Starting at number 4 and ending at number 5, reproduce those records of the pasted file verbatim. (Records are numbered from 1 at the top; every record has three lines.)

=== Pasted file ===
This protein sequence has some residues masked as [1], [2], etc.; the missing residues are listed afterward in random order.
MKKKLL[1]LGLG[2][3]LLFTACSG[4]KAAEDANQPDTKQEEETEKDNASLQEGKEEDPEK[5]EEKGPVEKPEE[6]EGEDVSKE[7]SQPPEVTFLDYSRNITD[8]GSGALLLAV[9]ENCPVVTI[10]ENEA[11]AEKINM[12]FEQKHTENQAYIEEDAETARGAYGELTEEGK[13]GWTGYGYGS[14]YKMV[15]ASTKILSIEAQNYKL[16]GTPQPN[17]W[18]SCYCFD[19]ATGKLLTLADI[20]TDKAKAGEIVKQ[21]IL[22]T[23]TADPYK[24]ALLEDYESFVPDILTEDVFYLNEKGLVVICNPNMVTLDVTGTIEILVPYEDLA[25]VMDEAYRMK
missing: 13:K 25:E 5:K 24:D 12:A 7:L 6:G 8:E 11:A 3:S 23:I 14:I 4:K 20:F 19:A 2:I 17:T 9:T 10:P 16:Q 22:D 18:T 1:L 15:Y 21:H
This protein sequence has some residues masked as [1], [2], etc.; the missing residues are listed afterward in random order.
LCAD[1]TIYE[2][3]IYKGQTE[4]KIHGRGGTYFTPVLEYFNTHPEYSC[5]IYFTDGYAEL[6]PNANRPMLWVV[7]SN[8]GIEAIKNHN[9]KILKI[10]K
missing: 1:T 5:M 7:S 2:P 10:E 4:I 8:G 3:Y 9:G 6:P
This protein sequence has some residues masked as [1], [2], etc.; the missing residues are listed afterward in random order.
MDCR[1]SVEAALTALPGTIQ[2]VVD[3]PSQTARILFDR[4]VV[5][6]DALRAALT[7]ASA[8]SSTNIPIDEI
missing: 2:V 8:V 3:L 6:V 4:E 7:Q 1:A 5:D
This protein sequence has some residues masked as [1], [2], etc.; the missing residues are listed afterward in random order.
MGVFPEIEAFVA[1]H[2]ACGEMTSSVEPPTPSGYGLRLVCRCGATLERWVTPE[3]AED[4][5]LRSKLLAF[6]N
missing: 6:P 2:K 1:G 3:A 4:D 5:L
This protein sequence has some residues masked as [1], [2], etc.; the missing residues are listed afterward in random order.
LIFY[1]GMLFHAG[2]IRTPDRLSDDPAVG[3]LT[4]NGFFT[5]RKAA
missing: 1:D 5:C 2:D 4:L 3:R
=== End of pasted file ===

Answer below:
This protein sequence has some residues masked as [1], [2], etc.; the missing residues are listed afterward in random order.
MGVFPEIEAFVA[1]H[2]ACGEMTSSVEPPTPSGYGLRLVCRCGATLERWVTPE[3]AED[4][5]LRSKLLAF[6]N
missing: 6:P 2:K 1:G 3:A 4:D 5:L
This protein sequence has some residues masked as [1], [2], etc.; the missing residues are listed afterward in random order.
LIFY[1]GMLFHAG[2]IRTPDRLSDDPAVG[3]LT[4]NGFFT[5]RKAA
missing: 1:D 5:C 2:D 4:L 3:R